3 Ways to Build a $1,000 Gym

3 Ways to Build a $1,000 Gym

 Ahh, to have your own, private gym. Sounds pretty schmancy, like having a private chef.  

But in truth, a home gym can be the frugal-est fitness option.  

The average cost of a gym membership is more than $50 per month, according to 2022 Gym Price Research. That’s more than $600 a year. And that’s just the average. It doesn’t take into account more expensive places to live, higher-quality and specialty gyms, or other expenses, like enrollment fees, annual fees, the cost of gas to get there, and other add-ons, like the price of key cards, lockers, and childcare. That’s also just for one person. If you’re a #coupleswholift or you train with your friends – yeah.  

And at the end of the year, you may be left with a sick pump bro, but you’ll have empty hands (well, other than well-earned callouses). 

It doesn’t take much math to see how quickly a home gym pays off.  

Of course, you can design the most ballin’ home gym that touches the top of your credit card max. But you can also build a legit, quality home gym for about $1,000. (Of course, some prices may change over time, but this should provide a good starting point.)  

Here are three ways how.  

Note: Prices of equipment are estimates and subject to change.


Option 1: A basic powerlifting or lifting gym  


This is the basic barbell lifting gym, ideal for powerlifters, newer lifters who don’t need more than 175lbs of working weight, and people who want a power rack but have limited space. It’s easy to add more weight plates over time, as you get stronger or save up more money. Customize the rack and bench to your own personal style by choosing between four colors (red, blue, metallic black, or matte black).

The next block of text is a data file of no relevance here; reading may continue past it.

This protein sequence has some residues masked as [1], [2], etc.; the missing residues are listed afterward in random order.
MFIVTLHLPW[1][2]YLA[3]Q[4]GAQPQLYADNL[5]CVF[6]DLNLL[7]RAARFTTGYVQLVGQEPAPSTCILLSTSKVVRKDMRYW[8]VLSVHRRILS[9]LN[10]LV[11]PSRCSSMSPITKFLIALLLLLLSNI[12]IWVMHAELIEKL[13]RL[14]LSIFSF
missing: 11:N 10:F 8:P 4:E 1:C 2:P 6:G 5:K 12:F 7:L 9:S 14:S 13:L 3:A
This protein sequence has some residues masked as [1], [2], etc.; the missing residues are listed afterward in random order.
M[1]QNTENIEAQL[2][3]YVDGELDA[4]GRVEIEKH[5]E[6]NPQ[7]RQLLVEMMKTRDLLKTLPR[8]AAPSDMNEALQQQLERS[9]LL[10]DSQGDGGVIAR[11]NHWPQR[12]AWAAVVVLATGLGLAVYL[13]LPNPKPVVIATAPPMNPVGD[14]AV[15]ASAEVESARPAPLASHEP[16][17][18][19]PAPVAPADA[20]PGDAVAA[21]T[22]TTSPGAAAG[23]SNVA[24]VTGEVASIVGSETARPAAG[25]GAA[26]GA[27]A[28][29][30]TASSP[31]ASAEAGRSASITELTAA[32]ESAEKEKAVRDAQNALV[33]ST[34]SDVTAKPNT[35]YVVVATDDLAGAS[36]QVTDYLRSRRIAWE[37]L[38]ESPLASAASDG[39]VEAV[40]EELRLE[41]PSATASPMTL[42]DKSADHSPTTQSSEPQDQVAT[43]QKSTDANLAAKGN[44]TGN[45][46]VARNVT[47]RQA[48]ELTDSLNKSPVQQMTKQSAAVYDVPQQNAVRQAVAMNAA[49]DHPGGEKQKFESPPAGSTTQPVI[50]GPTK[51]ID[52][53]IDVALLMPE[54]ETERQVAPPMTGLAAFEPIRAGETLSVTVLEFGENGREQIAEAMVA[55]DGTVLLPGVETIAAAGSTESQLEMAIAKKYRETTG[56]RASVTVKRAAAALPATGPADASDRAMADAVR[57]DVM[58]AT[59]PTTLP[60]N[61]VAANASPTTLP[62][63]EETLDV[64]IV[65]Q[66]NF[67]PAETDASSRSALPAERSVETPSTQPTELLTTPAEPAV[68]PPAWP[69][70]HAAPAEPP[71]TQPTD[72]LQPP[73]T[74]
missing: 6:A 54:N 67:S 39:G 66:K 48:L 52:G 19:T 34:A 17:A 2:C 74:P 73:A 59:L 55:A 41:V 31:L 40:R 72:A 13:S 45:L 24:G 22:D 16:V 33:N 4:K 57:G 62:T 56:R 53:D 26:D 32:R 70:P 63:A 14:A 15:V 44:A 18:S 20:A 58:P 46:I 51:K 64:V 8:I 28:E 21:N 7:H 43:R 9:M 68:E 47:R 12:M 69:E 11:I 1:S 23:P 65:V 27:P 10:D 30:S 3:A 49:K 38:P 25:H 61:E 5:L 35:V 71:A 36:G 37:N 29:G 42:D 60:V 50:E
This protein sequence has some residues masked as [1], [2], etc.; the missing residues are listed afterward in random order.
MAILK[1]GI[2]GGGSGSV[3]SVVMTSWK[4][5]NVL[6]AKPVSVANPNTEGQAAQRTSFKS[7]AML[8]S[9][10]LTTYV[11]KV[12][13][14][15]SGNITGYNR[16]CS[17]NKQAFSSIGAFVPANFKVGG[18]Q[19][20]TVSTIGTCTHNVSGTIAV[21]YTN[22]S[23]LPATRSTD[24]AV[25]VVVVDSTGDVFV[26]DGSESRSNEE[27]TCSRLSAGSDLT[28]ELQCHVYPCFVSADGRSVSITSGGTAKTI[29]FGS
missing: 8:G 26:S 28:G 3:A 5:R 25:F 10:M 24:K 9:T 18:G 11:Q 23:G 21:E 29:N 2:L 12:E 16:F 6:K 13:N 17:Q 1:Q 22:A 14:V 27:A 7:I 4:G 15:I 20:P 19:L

What to get:

The PR-1100 is a sturdy, basic power rack with a multi-grip pull-up bar, J-cups, extended safeties, and room to grow; it’s compatible with a variety of attachments, including a lat and low row cable attachment. This rack has a 700lb weight capacity (more than most of us will ever need).  


Option 2: A very organized power rack experience 

 Sabre Barbell

If you already have a bench, want to get an adjustable bench later, don’t want a bench, or value organization over strong pecs, this guy’s for you.

Essentially, this combo swaps out the flat bench for a plate tree, so you can keep your weight plates up and off the floor.  

What to get:

The Bar and Weight Plate Plate Tree features six chrome-coated weight pegs and a front and a rear barbell tube – so not only can you keep your plates in order, but you have somewhere to stash your bar(s). The tree can handle 850lbs total.  


Option 3: A functional strength and calisthenics set-up 

 Gymnastics Rings

We get it; not everyone likes the barbell (OK, we don’t get it, but we understand the possibility of this preference). If you’re more of a dumbbells and calisthenics kinda lifter, you can pimp out your home gym by skipping the power rack and barbells and instead loading up on dumbbells, rings, a pull-up bar, and all kinds of functional strength tools.  

What to get:

Is that REP’s entire website? No, but it might feel like it when all those boxes arrive. It definitely covers the full spectrum of functional training exercises – without slaying your bank.     

Learn Yourself Something 

Want to learn more about building a home gym? Check about “How to Build and Amazing Home Gym in a Small Space.”